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13

With GNU sed: sed -n '132 {/^#termcapinfo[[:space:]]*xterm Z0=/q}; $q1' How it works 132 {/^#termcapinfo[[:space:]]*xterm Z0=/q} On line 132, check for the regex ^#termcapinfo[[:space:]]*xterm Z0=. If found quit, q, with the default exit code of 0. The rest of the file is skipped. $q1 If we reach the last line, $, then quit with exit code 1: q1.


5

With POSIX toolchest: tail -n +132 </etc/screenrc | head -n 1 | grep -q pattern


3

You can do it in more efficiently in awk: exit as soon as you've hit the relevant line. awk 'NR==132 {if (/^#termcapinfo[[:space:]]*xterm Z0=/) found=1; exit} END {exit !found}' /etc/screenrc Alternatively, you can use GNU sed (but portable sed doesn't let you specify the exit code). Alternatively, you can use the Unix philosophy of combining tools ...


3

Note that screen is a terminal emulator. So your question is a bit like asking how can I start xterm from gnome-terminal and have what was last displayed in xterm visible in my gnome-terminal when xterm exits. Now the difference between xterm and screen is that while xterm uses the X protocol to draw its screen, screen uses a host terminal. By default, ...


2

If you just want to get rid of this screen session , you can do: kill 9667; screen -wipe


2

You can try -p to select the window, numbered from 0, eg screen -S SessionName -p 1 -X kill


2

To kill the nth SSH session, type <enter>, then 2^(n-1) ~, then .. (~~ sends the escape character; thus, two tildes will cause the first SSH to send it to the second SSH, which will then pick up the dot and die. Extrapolate as necessary for deeper nesting.) I have a similar situation; my solution is to have Mosh on the dev box, which doesn't pick up ...


2

Some alternatives with ed: ed -s infile <<\IN 132s/^#termcapinfo[[:space:]]*xterm Z0=/&/ q IN or sed+grep: sed '132!d;q' infile | grep -q '^#termcapinfo[[:space:]]*xterm Z0=' In both cases, if infile has less than 132 lines or if line 132 doesn't match the pattern, the exit code is 1. Both should be quite portable, ed will read the whole file ...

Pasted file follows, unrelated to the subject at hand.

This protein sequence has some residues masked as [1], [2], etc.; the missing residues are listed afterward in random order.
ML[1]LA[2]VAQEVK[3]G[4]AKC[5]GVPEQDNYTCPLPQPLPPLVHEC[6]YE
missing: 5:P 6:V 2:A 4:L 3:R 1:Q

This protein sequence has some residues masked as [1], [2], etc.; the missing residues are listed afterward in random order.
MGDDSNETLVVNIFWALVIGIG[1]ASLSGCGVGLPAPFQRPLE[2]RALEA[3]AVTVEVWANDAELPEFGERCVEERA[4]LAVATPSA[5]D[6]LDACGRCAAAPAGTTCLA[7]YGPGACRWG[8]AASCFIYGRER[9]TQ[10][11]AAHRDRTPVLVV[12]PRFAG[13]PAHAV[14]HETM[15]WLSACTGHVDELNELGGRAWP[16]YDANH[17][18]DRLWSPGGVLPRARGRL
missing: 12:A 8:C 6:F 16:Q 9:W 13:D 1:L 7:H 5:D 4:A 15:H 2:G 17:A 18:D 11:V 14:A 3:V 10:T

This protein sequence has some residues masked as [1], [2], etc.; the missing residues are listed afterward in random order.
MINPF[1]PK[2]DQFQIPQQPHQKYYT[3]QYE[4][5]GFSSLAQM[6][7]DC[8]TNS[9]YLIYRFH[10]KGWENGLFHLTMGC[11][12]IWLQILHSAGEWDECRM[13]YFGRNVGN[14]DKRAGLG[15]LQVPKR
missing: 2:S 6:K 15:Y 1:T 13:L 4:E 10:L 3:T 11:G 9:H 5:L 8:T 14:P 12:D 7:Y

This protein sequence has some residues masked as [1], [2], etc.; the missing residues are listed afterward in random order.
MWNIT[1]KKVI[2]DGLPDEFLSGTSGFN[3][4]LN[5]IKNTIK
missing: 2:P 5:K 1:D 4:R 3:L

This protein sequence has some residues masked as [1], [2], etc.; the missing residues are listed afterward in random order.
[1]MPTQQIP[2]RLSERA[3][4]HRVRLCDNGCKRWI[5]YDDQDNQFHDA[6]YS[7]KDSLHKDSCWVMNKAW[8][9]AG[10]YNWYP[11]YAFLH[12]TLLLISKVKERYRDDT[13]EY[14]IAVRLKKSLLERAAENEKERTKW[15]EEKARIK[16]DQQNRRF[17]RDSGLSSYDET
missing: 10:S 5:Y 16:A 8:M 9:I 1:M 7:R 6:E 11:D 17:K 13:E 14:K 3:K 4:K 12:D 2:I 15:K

1

You could always use a couple of greps: grep -nm 1 "^#termcapinfo[[:space:]]*xterm Z0=" /etc/screenrc | grep -q '^132:' The -n adds the line number to each matched line in grep's output. For example: $ seq 11 15 | grep -n 5 5:15 The -m 1 (which, unlike the other two, is not defined by POSIX and might not be available in your grep implementation) makes ...


1

I know you said you didn't want to use perl. I think you're operating under a misconception about how 'lightweight' it is. You could do this: #!/usr/bin/env perl use strict; use warnings; open ( my $input_fh, '<', "/etc/screenrc" ) or die $!; while ( <$input_fh> ) { if ( $. == 132 and m/^#termcapinfo[[:space:]]*xterm Z0=/ ) { ...


1

You can try it this way: [ -z "$STY" ] && read && screen -Rd "work" It will postpone the screen attaching after you will press enter (or input something). If you enter Ctrl+D, screen will not be attached and you will end up in normal shell.


1

Remote GUI (X11) connections go through TCP port 6000+n where n is the display number┬╣. So the two messages refer to the same problem: some program tried to connect to display 12 and failed. Emacsclient doesn't make X11 connections, Emacs does. So if you see this message, it means Emacsclient managed to contact Emacs and tell it to open a new frame. ...


1

Terminals transmit characters┬╣, not keys. When you press a key or key combination like Ctrl+Alt+Enter, the terminal has to translate it to a character or character sequence. There aren't nearly enough characters to represent all keys, so most such combinations are transmitted as escape sequences: a sequence of characters starting with the escape character. ...


1

It looks like you're missing a few dependencies. That would be a bug in the configure script. You might want to file a bugreport to the screen maintainers.


1

I did itusing a bit of a hackier way: Using tcsh I put the following in my .cshrc # escape sequence to set the screen title alias stitle 'echo -n "^[k\!*^[\\"' # shorthand to set the screen title to the hostname alias H stitle `hostname -s` # shorthand to set the screen title to the filename, launch vim, and then set it back alias ...



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